WRAPUP 4-Factory, jobs data offer hope for U.S. economy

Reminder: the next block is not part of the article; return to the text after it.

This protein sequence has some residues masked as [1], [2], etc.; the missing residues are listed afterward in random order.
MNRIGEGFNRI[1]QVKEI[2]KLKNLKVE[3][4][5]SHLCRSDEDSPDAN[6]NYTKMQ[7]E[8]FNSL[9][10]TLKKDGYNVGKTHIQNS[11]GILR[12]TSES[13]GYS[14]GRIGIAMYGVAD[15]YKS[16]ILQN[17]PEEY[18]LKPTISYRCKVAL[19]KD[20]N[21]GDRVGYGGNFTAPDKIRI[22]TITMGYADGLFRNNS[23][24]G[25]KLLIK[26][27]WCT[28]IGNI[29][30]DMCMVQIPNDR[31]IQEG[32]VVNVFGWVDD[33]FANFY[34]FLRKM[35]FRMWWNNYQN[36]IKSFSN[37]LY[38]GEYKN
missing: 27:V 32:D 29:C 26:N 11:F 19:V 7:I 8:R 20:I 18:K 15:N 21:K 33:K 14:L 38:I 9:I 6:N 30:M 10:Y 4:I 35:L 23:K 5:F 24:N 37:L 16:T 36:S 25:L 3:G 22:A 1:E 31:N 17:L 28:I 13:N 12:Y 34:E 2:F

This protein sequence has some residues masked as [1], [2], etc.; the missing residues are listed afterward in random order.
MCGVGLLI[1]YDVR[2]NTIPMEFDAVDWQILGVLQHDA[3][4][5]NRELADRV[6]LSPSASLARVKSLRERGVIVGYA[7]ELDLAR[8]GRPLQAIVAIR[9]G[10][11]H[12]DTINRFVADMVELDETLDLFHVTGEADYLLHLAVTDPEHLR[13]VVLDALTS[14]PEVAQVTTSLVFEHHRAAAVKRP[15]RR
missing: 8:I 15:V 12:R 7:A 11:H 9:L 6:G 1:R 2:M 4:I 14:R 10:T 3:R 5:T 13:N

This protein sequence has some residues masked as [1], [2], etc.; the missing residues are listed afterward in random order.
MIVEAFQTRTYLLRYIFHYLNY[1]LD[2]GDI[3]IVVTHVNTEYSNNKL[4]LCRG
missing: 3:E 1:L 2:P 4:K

* Mid-Atlantic factory activity rebounds in October * Initial jobless claims fall 6,000 last week * Existing home sales fall 3 percent in September * Data consistent with slow growth but not recession By Lucia Mutikani WASHINGTON, Oct 20 (Reuters) - Factory activity in the U.S. Mid-Atlantic region rebounded in October and the number of Americans claiming new jobless benefits fell last week in fresh signs that the economy was likely to duck a new recession. Optimism over the economy was tempered, however, by other data on Thursday showing a drop in sales of previously owned homes and only a small rise in a gauge of future growth. "The numbers we have seen today provide some hints that the domestic economy is doing a little bit better, even with the challenges that are unfolding in Europe," said Michael Strauss, chief economist at Commonfund in Wilton, Connecticut. Initial claims for state unemployment benefits slipped 6,000 to 403,000 last week, the Labor Department said. A four-week average, which smooths out weekly volatility to give a better view of trends, hit its lowest level since April. Separately, the Philadelphia Federal Reserve Bank's business activity index rebounded to 8.7 in October, the highest reading in six months, from minus 17.5 in September. A reading above zero indicates factory activity is expanding in the region, which covers eastern Pennsylvania, southern New Jersey and Delaware. U.S. stocks initially rose on the data, but surrendered most gains on nagging doubts over whether European leaders would decisively deal with the euro zone debt crisis at a summit this weekend. Prices for U.S. Treasury debt were little changed while the dollar was a touch weaker against a basket of currencies . Fears had been mounting that the sickly U.S. economy was heading back toward recession after growth wobbled in the first half of the year and after consumer confidence plunged in August amid signs both the United States and Europe were having trouble coming to terms with their huge debts. But the recent stream of data, including figures on retail sales and trade, suggest output sped up in the third quarter. Analysts estimate U.S. gross domestic product grew at an annual pace of anywhere between 2.3 and 2.7 percent, a sharp step up from the second quarter's tepid 1.3 percent rate. "There is little evidence the economy is ready to enter a downturn based on the Philadelphia Fed (data)," said Joseph LaVorgna, chief U.S. economist at Deutsche Bank in New York.JOBS MARKET TONE IMPROVING That view was also underscored by the four-week moving average of initial jobless claims. The claims data covered the survey week for the government's closely watched nonfarm payrolls count for October. Initial claims dropped 25,000 between the September and October survey periods, suggesting a step-up in nonfarm employment after payrolls increased 103,000 last month. After spiking in mid-September, jobless claims appear to have settled near the 400,000 mark that is usually associated with some improvement in the jobs market. Weak unemployment is a thorny issue for the Federal Reserve, which is weighing further options to boost output and lower the jobless rate after slashing interest rates to near zero and pumping about $2.3 trillion into the economy. On Thursday, St. Louis Fed President James Bullard acknowledged the improved tone in economic data but his counterpart at the Cleveland Fed, Sandra Pianalto, did not believe growth would pick up soon.